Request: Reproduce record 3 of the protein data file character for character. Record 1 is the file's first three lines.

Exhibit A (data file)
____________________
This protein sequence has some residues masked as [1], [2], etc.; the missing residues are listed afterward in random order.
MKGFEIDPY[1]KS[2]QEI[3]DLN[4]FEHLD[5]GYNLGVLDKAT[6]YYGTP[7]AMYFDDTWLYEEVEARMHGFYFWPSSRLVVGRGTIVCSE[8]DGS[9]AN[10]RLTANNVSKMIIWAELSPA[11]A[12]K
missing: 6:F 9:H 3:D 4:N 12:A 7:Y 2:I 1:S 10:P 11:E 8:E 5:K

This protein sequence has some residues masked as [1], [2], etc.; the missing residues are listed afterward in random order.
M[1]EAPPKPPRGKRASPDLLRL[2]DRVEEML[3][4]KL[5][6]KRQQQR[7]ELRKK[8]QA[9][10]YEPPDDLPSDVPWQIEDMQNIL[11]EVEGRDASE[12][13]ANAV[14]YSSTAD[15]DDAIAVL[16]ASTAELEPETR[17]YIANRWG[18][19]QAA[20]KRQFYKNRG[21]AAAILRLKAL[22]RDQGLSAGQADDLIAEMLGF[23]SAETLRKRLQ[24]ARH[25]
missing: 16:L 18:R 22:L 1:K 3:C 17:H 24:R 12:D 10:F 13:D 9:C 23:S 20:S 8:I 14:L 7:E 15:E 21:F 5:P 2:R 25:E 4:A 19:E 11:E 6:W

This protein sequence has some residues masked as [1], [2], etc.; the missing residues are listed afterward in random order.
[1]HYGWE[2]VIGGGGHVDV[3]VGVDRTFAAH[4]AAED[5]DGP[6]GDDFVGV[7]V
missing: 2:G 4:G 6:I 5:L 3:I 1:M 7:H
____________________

This protein sequence has some residues masked as [1], [2], etc.; the missing residues are listed afterward in random order.
[1]HYGWE[2]VIGGGGHVDV[3]VGVDRTFAAH[4]AAED[5]DGP[6]GDDFVGV[7]V
missing: 2:G 4:G 6:I 5:L 3:I 1:M 7:H